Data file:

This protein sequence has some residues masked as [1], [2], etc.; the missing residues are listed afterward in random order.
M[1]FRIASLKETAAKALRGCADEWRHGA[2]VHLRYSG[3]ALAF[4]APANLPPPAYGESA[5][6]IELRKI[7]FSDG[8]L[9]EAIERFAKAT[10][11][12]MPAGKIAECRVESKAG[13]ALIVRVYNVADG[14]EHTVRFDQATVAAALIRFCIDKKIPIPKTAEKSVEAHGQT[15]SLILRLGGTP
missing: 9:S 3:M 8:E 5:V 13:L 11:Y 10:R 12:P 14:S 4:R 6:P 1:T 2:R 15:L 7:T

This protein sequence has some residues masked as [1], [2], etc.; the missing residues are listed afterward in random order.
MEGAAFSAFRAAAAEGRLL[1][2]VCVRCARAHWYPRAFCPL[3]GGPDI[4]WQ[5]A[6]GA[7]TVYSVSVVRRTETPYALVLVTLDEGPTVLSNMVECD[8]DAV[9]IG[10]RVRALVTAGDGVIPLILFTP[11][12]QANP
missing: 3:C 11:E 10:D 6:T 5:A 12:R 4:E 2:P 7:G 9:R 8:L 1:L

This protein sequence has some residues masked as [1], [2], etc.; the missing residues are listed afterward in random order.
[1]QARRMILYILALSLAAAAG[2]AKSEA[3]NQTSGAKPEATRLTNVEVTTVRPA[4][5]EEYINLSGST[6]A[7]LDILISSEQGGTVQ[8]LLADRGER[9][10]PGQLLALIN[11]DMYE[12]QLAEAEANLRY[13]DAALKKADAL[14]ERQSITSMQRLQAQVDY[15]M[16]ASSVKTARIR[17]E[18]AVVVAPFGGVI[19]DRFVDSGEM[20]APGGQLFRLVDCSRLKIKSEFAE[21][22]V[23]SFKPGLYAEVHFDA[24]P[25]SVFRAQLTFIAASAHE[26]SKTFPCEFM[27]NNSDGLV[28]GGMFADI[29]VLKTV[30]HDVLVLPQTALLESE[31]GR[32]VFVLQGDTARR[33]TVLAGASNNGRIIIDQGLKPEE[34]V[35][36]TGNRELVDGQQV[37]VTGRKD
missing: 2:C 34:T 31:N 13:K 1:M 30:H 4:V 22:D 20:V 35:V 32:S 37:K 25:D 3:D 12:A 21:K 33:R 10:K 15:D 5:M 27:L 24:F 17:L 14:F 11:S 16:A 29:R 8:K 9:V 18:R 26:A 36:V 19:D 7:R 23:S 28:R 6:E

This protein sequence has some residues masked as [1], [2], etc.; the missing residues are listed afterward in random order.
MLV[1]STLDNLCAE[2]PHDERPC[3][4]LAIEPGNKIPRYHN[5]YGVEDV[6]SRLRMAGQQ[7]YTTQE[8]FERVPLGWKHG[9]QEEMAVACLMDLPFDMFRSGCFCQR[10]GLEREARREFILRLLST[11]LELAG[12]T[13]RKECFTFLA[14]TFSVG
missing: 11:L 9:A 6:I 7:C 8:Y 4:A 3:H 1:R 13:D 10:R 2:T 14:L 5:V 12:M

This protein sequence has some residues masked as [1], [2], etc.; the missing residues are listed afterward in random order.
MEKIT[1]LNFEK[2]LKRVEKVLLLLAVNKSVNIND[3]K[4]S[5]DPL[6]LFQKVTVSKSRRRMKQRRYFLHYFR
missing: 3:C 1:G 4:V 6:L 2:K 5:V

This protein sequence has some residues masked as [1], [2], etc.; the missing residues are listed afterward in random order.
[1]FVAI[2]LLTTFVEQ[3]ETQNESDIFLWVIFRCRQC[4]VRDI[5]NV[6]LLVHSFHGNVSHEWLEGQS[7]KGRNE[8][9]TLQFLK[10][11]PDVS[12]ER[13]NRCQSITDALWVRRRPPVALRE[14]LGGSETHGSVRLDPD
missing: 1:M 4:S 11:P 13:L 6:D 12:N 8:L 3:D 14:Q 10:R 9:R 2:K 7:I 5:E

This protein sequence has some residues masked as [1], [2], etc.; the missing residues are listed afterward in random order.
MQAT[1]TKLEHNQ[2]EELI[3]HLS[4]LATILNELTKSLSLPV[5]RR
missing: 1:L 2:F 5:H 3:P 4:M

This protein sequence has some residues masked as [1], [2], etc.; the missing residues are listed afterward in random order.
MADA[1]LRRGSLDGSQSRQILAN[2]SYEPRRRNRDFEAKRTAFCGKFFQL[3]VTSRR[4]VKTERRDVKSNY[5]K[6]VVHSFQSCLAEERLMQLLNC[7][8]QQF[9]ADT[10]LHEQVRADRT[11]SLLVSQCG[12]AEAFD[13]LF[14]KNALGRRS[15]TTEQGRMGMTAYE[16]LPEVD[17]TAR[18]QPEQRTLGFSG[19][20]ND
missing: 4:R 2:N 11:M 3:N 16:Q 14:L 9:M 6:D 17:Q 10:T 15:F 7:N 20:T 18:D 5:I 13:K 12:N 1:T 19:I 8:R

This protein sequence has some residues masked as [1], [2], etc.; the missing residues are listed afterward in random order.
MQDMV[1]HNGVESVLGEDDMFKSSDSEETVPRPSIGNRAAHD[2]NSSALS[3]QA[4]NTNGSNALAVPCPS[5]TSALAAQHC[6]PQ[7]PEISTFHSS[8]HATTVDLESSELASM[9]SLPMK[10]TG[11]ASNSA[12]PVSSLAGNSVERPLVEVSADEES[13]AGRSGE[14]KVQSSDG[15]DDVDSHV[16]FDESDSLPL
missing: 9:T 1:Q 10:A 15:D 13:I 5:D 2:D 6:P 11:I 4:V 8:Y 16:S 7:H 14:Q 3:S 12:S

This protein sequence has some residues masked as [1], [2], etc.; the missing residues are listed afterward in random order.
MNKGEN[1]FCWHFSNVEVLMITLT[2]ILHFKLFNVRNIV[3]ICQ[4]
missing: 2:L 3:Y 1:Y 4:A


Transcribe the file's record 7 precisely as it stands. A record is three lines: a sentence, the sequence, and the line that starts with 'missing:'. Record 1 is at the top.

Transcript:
This protein sequence has some residues masked as [1], [2], etc.; the missing residues are listed afterward in random order.
MQAT[1]TKLEHNQ[2]EELI[3]HLS[4]LATILNELTKSLSLPV[5]RR
missing: 1:L 2:F 5:H 3:P 4:M